Cambodia, Periscope, Amazon, More: Tuesday Evening Buzz, April 21st, 2015


Yes please. TechCrunch reports on Taplet, an app that lets you pull photos from HD video.

Interesting: tool checks job postings for gender bias. Pay service, and kind of a pricey for a small business. “You paste in the text of a job posting, and Textio highlights problematic phrasing and makes suggestions to help you attract more — and more diverse — good candidates. Some of the tweaks are head-scratchingly tiny. Swapping out ‘exceptional’ for ‘extraordinary’ is statistically proven to attract more female applicants. (But while you’re at it, you should also insert ‘validated’ instead of ‘proven.’)”


I’m madly in love with Periscope, the livestreaming app with Twitter. I have not been so excited about an Internet tool in literally years. Anyway, Streamalong helps you find cool Periscopes to visit. “At the moment there are 12 categories on the site – Animals, Ask Me Anything, Bored, Entertainment, Fashion, Food, Music, News, Sports, Travel, Verified and a section called All Broadcasts.”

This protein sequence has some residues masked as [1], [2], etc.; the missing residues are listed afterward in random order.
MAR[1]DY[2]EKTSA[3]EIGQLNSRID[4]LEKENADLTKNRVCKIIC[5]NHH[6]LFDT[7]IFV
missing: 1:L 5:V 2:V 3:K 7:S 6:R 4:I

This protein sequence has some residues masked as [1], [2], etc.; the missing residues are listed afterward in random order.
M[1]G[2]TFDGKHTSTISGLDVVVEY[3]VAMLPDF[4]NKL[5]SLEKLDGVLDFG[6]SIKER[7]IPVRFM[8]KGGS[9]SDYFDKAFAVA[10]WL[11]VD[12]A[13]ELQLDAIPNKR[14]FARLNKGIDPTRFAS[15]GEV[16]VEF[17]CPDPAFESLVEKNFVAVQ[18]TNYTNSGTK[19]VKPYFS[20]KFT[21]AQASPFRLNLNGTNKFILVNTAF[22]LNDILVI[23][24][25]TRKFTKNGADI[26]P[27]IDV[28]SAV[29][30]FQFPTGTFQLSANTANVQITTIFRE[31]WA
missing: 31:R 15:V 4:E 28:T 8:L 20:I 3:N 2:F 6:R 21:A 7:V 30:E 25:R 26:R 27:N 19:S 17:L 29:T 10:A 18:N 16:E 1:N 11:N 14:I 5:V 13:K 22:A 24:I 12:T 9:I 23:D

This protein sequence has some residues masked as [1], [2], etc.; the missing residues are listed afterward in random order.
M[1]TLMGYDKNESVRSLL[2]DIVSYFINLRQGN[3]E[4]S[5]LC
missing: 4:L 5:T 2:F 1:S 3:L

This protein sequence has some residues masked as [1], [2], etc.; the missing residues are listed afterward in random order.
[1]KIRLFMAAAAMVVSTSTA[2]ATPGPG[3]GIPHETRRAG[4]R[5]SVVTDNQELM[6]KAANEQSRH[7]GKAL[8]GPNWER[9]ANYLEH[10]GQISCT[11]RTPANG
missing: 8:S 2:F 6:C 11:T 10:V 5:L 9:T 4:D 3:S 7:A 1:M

From ReadWrite: How to blur your search tracks on Google.

I had no idea there was an online museum of flexi-discs.

A digital archive of Cambodia. “[Charles] Fox created Found Cambodia, an ongoing digital archive that offers an alternative look at the country’s complex history, showing how a society has remade itself in the wake of genocide. The long-term project – 17 April marks the 40th anniversary of the fall of the Cambodian capital to Pol Pot’s regime – brings together citizen snapshots and studio portraits from before and after the Khmer Rouge.”


Amazon has shut down its “test drive” feature on the apps store.

Mmmkay. Ancestry now has an iWatch app.

Google Now lets you export your search history. Apparently this was introduced a while ago, but we were all too busy watching cat videos to notice.


A woman is suing Google after allegedly losing money via a Google Play hack. “Cross-referencing with her bank records, [Susan] Harvey found that the fraudulent transactions occurred between April 15, 2013 and May 2014, costing her thousands of dollars, according to her attorney. When she contacted Google and Bank of America, both corporations asked her to file a police report, which she did, but neither company agreed to refund her the money she lost.” Good evening, Internet…


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